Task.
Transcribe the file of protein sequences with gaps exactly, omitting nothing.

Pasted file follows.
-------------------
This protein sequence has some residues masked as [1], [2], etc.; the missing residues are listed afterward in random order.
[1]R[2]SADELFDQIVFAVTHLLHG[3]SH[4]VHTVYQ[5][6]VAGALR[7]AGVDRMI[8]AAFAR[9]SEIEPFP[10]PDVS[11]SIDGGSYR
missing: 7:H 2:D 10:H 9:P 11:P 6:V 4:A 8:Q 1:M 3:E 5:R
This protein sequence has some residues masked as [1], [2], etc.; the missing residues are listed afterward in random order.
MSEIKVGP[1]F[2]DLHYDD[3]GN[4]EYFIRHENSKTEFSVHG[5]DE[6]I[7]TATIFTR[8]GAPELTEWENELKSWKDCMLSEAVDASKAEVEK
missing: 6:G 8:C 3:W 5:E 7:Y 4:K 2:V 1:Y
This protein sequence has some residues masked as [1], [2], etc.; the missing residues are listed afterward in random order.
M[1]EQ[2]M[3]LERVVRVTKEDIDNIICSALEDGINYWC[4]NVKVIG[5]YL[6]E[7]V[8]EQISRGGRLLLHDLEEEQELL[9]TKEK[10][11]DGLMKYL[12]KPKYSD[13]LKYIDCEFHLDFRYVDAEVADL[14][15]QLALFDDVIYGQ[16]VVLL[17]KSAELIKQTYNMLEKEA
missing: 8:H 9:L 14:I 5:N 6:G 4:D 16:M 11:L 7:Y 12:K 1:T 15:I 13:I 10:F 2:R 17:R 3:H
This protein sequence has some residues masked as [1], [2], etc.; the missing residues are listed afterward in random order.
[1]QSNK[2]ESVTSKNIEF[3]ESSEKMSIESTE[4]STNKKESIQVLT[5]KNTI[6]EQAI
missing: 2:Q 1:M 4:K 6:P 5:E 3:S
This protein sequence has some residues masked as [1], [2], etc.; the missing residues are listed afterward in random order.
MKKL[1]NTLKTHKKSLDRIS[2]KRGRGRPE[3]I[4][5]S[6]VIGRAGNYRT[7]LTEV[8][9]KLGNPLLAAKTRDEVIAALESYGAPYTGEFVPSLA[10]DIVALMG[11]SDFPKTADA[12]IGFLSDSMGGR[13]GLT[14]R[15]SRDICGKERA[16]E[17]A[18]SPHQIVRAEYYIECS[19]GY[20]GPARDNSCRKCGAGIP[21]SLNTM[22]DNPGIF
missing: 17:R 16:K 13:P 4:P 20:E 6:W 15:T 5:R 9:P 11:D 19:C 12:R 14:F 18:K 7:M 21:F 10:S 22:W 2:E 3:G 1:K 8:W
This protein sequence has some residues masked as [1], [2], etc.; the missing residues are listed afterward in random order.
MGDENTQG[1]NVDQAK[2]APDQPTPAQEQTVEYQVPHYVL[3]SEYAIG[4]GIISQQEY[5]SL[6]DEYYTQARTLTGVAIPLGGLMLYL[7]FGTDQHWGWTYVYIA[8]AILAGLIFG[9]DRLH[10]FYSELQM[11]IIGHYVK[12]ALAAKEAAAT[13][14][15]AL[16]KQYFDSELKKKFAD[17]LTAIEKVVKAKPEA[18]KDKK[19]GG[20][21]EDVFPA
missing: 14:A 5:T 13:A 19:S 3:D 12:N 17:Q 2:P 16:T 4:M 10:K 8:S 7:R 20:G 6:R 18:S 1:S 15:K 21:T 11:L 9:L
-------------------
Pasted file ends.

This protein sequence has some residues masked as [1], [2], etc.; the missing residues are listed afterward in random order.
[1]R[2]SADELFDQIVFAVTHLLHG[3]SH[4]VHTVYQ[5][6]VAGALR[7]AGVDRMI[8]AAFAR[9]SEIEPFP[10]PDVS[11]SIDGGSYR
missing: 7:H 2:D 10:H 9:P 11:P 6:V 4:A 8:Q 1:M 3:E 5:R
This protein sequence has some residues masked as [1], [2], etc.; the missing residues are listed afterward in random order.
MSEIKVGP[1]F[2]DLHYDD[3]GN[4]EYFIRHENSKTEFSVHG[5]DE[6]I[7]TATIFTR[8]GAPELTEWENELKSWKDCMLSEAVDASKAEVEK
missing: 6:G 8:C 3:W 5:E 7:Y 4:K 2:V 1:Y
This protein sequence has some residues masked as [1], [2], etc.; the missing residues are listed afterward in random order.
M[1]EQ[2]M[3]LERVVRVTKEDIDNIICSALEDGINYWC[4]NVKVIG[5]YL[6]E[7]V[8]EQISRGGRLLLHDLEEEQELL[9]TKEK[10][11]DGLMKYL[12]KPKYSD[13]LKYIDCEFHLDFRYVDAEVADL[14][15]QLALFDDVIYGQ[16]VVLL[17]KSAELIKQTYNMLEKEA
missing: 8:H 9:L 14:I 5:N 6:G 4:D 16:M 11:L 7:Y 12:K 1:T 15:I 13:I 10:F 2:R 17:R 3:H
This protein sequence has some residues masked as [1], [2], etc.; the missing residues are listed afterward in random order.
[1]QSNK[2]ESVTSKNIEF[3]ESSEKMSIESTE[4]STNKKESIQVLT[5]KNTI[6]EQAI
missing: 2:Q 1:M 4:K 6:P 5:E 3:S
This protein sequence has some residues masked as [1], [2], etc.; the missing residues are listed afterward in random order.
MKKL[1]NTLKTHKKSLDRIS[2]KRGRGRPE[3]I[4][5]S[6]VIGRAGNYRT[7]LTEV[8][9]KLGNPLLAAKTRDEVIAALESYGAPYTGEFVPSLA[10]DIVALMG[11]SDFPKTADA[12]IGFLSDSMGGR[13]GLT[14]R[15]SRDICGKERA[16]E[17]A[18]SPHQIVRAEYYIECS[19]GY[20]GPARDNSCRKCGAGIP[21]SLNTM[22]DNPGIF
missing: 17:R 16:K 13:P 4:P 20:E 6:W 15:T 5:R 9:P 11:D 19:C 12:R 14:F 18:K 7:M 21:F 10:S 22:W 2:E 3:G 1:K 8:W
This protein sequence has some residues masked as [1], [2], etc.; the missing residues are listed afterward in random order.
MGDENTQG[1]NVDQAK[2]APDQPTPAQEQTVEYQVPHYVL[3]SEYAIG[4]GIISQQEY[5]SL[6]DEYYTQARTLTGVAIPLGGLMLYL[7]FGTDQHWGWTYVYIA[8]AILAGLIFG[9]DRLH[10]FYSELQM[11]IIGHYVK[12]ALAAKEAAAT[13][14][15]AL[16]KQYFDSELKKKFAD[17]LTAIEKVVKAKPEA[18]KDKK[19]GG[20][21]EDVFPA
missing: 14:A 5:T 13:A 19:S 3:D 12:N 17:Q 2:P 16:T 4:M 10:K 8:S 7:R 20:G 6:R 18:S 1:S 15:K 21:T 11:L 9:L